Sunday, June 23, 2019

Plans for SFCMP’s 49th (2019–20) Season

Group portrait of the SFCMP performers (courtesy of SFCMP)

The 49th season of the San Francisco Contemporary Music Players (SFCMP) will contain eighteen works, thirteen composers, seven premieres, and two commissions. The repertoire will spotlight both large-ensemble pieces and California artists. As in the past, concerts have been classified according to different series. The coming season will be organized around four of those series: on STAGE, in the COMMUNITY, in the LABORATORY, and at the CROSSROADS. Each of those series will provide the framework for a single concert; and each concert will be given one performance in San Francisco. Specifics of programming are as follows:

Saturday, September 14, 8 p.m., Fort Mason: The on STAGE series will launch the season with a program called Oceanic Migrations. It will consist entirely of an evening-length, site-responsive piece by Michael Gordon, one of the three American composers that founded Bang on a Can, all of whom still share artistic directorship. As of this writing, the composition has not yet been given a title; but it was motivated by a desire to serve as a remembrance and reflection on the experiences of those detained and processed at San Francisco’s Angel Island Immigration Station. (Those who know their history, if any are left, may recall that Sergei Rachmaninoff entered the United States by way of Angel Island; but he did not enter as an immigrant.)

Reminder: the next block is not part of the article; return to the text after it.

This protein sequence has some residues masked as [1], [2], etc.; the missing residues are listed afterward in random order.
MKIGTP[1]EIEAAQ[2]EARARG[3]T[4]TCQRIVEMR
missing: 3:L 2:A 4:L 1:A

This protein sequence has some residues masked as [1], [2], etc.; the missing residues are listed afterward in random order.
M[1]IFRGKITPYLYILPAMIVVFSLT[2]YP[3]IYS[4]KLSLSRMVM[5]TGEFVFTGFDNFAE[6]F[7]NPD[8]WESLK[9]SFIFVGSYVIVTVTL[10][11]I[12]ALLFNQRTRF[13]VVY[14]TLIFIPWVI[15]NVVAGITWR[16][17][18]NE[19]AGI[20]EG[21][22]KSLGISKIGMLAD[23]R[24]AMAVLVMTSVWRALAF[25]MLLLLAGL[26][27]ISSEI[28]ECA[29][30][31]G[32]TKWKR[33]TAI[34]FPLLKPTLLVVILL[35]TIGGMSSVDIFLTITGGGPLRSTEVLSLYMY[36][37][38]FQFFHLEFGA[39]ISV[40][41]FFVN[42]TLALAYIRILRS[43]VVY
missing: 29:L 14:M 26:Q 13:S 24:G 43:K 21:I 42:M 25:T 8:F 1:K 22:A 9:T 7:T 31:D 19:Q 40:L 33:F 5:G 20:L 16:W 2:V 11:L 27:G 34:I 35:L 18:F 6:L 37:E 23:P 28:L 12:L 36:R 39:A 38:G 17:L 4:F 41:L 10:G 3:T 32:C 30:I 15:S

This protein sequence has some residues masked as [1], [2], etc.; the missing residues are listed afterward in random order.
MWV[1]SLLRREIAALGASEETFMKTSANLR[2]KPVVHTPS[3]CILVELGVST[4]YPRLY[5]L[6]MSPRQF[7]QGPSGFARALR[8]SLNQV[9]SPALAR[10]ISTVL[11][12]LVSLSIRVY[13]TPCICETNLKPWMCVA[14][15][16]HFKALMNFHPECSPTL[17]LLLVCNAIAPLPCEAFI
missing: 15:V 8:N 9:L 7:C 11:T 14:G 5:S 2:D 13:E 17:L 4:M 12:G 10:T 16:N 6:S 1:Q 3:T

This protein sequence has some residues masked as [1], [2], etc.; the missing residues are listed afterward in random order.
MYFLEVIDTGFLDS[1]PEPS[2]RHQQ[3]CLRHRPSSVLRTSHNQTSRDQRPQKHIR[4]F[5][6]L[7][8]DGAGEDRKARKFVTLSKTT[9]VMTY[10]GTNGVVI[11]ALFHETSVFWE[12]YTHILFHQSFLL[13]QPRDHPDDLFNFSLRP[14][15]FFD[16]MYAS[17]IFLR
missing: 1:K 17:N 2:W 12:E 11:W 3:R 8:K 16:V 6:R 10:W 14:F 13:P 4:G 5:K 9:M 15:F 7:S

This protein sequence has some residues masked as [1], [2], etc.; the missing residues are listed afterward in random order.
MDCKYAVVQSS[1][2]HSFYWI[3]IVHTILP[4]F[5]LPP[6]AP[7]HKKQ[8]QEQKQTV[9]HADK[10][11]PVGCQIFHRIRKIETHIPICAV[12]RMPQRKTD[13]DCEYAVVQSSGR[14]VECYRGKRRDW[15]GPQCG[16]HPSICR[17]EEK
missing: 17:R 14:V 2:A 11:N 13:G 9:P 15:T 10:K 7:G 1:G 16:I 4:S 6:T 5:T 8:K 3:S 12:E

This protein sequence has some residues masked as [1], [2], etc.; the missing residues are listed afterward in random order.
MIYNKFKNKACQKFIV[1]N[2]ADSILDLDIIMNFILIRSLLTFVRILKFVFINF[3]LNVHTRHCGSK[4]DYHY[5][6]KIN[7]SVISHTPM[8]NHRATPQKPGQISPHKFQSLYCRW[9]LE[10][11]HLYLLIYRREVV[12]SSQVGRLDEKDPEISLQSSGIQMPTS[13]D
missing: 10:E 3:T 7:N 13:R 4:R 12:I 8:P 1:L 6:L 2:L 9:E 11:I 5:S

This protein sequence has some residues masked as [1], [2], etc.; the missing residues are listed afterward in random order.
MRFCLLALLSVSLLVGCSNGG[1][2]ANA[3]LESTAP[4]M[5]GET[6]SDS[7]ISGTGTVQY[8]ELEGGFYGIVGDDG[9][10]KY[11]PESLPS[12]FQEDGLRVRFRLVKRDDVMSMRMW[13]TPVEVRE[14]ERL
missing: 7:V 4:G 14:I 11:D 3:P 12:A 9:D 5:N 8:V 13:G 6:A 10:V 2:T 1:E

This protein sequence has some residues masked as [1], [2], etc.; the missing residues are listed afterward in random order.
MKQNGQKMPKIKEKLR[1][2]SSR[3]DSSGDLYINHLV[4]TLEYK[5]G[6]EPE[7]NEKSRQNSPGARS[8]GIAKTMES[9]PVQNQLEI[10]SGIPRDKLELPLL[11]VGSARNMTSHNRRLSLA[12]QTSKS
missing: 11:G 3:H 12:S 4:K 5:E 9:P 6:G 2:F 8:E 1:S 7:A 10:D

Gordon has scored his composition for 21 players. These will include eight members of SFCMP, the local reed quintet Splinter Reeds, and the vocal octet Roomful of Teeth, one of whose members is SFCMP Artistic Director Eric Dudley. The performance will be preceded at 7 p.m. with a pre-concert discussion in the Cowell Theater that will bring Gordon together with historians, archivists, musicians, and Bay Area residents having personal experiences connected to the history of Angel Island. Doors will open at 6 p.m., and complementary beverages will be served in the atrium.

Sunday, December 8, 3 p.m., The Women’s Building: Once again, The Women’s Building will host the in the COMMUNITY event of the season, which will be entitled Celebration of the Elements. As was the case last season, this will be a free event at which only two compositions will be performed. The first of these will be Vivian Fung’s “The Ice is Talking,” which she scored for solo percussion and electronics. She created the piece as a celebration of the elements, taking in the beauty of gliding through ice as taps and swishes shape into virtuosic rhythmic patterns and ending with dramatic flair, in the hope of raising awareness to the world around us. It will be followed by a “community-made” composition designed by Jason Treuting, a member of the So Percussion Quartet. The title of his piece is “How to (Blank);” and audience participation will involve filling in blanks provided by Treuting’s score.